Genetic immunization: what's in a name?

Arch Med Res. Jul-Aug 2002;33(4):325-9. doi: 10.1016/s0188-4409(02)00383-1.

Abstract

The concept and demonstration of genetic immunization (GI) was first introduced in 1992. At the time it appeared to be a revolutionary new approach in vaccinology. Since then, genetic immunization has been applied with much success in a wide variety of model and natural systems. It has also been used in several human clinical trials. Currently there is a general impression that genetic immunization has limitations inhibiting its broad use. The technique is thought to be poor at antibody production and more importantly not to work well in primates and humans (simian barrier). However, recent reports addressing these issues (poor antibody production and the simian barrier) showed improvements of GI to produce protective immune responses in humans. We propose that the apparent limitations of gene vaccines may arise from not using the technologies' potential to manipulate the immune system. This dearth of imaginative use is manifested in the tendency by some to term the technique DNA immunization. The apparent limitations of DNA vaccines may not be limitations for gene vaccines.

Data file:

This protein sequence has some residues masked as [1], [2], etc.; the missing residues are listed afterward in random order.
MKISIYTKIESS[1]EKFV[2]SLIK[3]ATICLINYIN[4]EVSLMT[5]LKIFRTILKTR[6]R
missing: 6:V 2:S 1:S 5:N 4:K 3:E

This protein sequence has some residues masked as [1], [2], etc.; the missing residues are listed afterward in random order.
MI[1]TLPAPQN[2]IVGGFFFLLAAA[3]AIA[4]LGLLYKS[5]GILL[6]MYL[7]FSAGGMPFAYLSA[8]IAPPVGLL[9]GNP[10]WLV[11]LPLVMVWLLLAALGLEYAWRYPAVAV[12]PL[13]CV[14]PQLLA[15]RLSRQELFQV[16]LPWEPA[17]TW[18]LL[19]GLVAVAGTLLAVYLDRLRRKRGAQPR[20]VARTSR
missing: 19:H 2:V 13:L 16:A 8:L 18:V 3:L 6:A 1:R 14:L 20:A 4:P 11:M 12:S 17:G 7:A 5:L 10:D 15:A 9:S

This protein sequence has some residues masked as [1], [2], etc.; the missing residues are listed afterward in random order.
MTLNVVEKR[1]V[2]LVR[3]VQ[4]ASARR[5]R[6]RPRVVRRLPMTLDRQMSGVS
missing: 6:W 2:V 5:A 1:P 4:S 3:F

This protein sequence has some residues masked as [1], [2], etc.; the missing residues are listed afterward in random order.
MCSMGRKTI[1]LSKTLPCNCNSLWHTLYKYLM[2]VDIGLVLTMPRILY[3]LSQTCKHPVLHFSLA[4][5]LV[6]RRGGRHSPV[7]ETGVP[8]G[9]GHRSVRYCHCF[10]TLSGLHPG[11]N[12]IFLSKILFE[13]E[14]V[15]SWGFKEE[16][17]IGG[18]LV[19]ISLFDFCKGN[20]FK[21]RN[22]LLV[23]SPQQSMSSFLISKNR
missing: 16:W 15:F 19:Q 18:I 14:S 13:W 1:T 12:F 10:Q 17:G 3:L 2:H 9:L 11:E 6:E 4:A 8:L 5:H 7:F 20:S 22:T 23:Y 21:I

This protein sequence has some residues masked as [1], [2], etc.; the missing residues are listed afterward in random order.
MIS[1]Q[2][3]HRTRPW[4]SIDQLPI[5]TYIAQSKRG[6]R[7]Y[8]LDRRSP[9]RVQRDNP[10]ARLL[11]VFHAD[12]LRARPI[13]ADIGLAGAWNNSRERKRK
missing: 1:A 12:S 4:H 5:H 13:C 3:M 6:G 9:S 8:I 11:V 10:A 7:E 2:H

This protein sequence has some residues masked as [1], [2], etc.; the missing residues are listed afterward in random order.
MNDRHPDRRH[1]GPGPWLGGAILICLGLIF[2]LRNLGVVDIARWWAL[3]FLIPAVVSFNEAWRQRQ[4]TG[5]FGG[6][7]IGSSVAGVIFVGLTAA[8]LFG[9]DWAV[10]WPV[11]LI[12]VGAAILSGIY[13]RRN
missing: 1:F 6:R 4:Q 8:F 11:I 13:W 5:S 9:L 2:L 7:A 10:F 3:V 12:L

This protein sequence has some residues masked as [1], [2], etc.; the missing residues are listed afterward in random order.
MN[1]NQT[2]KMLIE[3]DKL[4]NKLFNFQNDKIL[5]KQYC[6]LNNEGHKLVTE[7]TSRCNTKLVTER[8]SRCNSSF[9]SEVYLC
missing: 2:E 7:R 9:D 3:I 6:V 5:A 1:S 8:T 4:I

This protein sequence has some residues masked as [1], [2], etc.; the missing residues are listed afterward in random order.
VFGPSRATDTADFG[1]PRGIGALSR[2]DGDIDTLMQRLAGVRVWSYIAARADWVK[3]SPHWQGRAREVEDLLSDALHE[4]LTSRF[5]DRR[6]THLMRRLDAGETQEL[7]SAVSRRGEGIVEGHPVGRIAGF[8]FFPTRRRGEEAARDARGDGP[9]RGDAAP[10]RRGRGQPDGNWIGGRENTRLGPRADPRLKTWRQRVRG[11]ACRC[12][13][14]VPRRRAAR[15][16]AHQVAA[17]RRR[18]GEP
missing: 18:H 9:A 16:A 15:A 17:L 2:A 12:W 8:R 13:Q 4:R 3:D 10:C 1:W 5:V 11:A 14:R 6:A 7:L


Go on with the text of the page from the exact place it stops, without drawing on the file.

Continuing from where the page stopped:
Publication types

  • Research Support, U.S. Gov't, Non-P.H.S.
  • Research Support, U.S. Gov't, P.H.S.
  • Review

MeSH terms

  • Adjuvants, Immunologic
  • Animals
  • Genome
  • Humans
  • Immunity / physiology*
  • Immunization*
  • Open Reading Frames / genetics
  • Vaccines, DNA / immunology*
  • Vaccines, DNA / metabolism

Substances

  • Adjuvants, Immunologic
  • Vaccines, DNA